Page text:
At the River

Having spent two afternoons and evenings at the beach this week, I’m keenly aware of and appreciating the beauty of the living world — the sky, the land, the water and the air. Such magnificence all around us. (And sure, a little irony that my sweety and I drove out there twice, but I rationalize that by driving a car with a four-cylinder engine, and we walk and bike as much as we can to conserve non-renewable energy. Okay, enough justification… on with the post!)

“At the River” is a song I’ve heard a few times on BBC 6 Music, including at least once on Guy Garvey’s Finest Hour (episode of August 9, 2020 — a repeat of an earlier program sometime back when Garvey and family were living in Vancouver, British Columbia, Canada while his wife was working on the TV series spin-off, The Bletchley Circle: San Francisco).

Wikipedia tells about how the English duo Groove Armada conceived the song: “A sample of Patti Page’s ‘Old Cape Cod’ forms the basis of the song: the lines ‘If you’re fond of sand dunes and salty air/Quaint little villages here and there,’ sung in Page’s multi-tracked close-harmony, is repeated throughout the song, with the addition of synthesizer bass and slowed-down drum programming.”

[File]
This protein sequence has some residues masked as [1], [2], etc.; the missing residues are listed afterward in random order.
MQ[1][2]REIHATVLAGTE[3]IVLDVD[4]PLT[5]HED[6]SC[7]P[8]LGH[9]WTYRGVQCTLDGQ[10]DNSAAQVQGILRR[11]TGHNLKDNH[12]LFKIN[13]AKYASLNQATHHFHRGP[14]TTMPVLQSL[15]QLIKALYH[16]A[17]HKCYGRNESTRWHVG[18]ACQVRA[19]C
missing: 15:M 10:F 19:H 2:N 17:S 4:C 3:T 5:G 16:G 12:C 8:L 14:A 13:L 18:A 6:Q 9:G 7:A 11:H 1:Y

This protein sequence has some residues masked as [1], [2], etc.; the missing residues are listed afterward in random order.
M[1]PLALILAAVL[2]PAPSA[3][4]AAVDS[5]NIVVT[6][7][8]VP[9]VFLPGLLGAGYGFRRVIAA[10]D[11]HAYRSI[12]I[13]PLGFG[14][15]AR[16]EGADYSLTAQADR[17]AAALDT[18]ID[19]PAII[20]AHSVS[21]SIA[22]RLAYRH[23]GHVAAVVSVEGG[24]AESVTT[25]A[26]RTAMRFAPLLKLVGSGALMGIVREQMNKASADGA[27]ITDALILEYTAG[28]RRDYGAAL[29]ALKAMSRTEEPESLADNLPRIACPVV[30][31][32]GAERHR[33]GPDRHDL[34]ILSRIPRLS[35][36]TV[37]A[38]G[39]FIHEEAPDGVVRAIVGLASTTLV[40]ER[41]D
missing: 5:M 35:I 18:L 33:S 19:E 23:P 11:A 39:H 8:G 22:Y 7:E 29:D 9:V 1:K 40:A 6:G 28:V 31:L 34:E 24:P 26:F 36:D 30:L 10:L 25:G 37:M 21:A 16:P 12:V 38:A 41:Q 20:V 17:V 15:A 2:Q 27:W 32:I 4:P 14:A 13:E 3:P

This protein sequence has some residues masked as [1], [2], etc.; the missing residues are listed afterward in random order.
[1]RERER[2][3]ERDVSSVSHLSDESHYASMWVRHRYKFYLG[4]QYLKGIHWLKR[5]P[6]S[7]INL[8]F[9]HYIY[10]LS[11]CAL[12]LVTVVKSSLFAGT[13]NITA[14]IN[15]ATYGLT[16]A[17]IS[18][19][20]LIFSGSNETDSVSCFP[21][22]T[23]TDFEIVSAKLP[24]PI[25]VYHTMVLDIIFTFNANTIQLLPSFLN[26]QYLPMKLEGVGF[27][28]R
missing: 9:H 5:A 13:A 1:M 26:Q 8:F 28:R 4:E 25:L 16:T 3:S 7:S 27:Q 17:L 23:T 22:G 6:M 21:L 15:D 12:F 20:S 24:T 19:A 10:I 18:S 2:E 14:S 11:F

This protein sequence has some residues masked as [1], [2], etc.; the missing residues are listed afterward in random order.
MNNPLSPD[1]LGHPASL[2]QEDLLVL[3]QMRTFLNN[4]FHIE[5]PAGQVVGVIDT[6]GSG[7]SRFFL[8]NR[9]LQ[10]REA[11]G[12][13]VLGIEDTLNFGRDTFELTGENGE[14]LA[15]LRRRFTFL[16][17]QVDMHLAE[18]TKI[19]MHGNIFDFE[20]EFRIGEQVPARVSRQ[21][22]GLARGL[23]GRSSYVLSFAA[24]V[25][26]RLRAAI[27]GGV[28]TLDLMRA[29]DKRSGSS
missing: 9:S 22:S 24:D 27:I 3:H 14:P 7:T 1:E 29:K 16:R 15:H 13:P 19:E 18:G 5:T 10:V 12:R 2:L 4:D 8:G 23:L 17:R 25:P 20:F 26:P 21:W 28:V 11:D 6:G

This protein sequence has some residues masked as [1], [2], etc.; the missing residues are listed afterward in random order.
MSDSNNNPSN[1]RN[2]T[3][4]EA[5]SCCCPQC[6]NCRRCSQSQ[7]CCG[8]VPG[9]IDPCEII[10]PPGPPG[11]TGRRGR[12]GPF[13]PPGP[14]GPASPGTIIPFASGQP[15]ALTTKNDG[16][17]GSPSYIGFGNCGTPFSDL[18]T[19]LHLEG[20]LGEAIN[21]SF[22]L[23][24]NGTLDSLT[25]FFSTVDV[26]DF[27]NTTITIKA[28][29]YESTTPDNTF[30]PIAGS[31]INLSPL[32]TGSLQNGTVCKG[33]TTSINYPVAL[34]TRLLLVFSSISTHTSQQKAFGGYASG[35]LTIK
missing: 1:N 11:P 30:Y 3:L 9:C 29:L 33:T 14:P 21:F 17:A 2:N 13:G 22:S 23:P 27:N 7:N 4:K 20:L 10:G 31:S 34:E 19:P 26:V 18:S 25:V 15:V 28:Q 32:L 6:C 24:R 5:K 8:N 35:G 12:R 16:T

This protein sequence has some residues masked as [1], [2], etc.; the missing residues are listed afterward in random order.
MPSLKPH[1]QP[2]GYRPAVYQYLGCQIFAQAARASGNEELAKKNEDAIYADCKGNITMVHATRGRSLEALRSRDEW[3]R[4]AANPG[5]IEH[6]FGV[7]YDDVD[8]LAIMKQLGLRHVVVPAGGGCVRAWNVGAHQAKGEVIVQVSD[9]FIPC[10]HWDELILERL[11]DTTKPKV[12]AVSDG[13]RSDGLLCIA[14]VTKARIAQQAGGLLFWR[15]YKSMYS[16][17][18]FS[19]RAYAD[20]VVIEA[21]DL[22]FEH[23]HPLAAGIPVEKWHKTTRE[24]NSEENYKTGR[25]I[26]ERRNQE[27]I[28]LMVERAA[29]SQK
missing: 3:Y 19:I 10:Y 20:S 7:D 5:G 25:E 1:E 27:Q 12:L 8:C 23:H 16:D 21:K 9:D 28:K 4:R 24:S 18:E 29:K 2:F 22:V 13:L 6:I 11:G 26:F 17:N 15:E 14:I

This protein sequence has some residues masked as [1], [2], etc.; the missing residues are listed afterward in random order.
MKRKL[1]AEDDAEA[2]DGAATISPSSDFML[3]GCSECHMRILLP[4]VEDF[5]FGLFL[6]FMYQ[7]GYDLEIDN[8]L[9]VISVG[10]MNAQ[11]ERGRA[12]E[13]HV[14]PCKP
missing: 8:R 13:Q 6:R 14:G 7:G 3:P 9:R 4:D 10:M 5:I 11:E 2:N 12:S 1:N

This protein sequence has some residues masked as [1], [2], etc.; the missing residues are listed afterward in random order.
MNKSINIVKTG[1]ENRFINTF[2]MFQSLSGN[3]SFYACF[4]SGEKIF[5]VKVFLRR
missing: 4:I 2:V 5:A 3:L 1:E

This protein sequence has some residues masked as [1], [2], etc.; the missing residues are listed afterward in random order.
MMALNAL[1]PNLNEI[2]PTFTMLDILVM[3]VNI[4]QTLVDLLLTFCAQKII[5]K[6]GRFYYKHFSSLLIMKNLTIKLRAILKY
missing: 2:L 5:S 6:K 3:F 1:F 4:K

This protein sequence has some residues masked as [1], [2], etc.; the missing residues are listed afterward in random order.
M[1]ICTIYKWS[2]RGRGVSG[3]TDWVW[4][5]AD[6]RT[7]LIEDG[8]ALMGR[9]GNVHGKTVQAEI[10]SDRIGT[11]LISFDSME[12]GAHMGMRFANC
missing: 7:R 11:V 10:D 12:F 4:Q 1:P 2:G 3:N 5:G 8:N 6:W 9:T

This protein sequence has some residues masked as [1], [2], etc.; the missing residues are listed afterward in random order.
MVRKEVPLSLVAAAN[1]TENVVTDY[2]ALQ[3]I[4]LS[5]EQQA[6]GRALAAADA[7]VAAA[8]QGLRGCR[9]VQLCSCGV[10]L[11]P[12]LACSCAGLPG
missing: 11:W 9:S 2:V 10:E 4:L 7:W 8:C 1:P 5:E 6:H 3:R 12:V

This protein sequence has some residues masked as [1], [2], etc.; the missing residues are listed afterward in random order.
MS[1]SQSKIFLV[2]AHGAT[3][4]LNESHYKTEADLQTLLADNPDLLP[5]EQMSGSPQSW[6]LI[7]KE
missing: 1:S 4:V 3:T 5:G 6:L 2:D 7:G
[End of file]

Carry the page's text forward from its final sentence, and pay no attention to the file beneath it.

The trombone in the song makes me think of childhood beach memories for some reason; maybe it’s something to do with horn-playing musicians like Herb Alpert’s Tijuana Brass and others that I grew up hearing, and how childhood time at the beach was magical (even though I never learned to swim!). Today, hearing the song brought back memories old and new of watching and listening to waves lapping the shore and examining and touching the many types and colours of stones that wash up on the beach.

Now you know a little about why this is my song of the day for today. Thanks for joining me here, and please enjoy. 

This is the audio for the song (not an official version):

Also, here’s a video of an extended, live performance from the official Groove Armada YouTube channel. I find it goes off and rambles a bit too long, not as tight and compact as the studio version, though it’s cool to see some of the performance. Please click on “thumbs-up” on the video if you appreciated the artist’s work.

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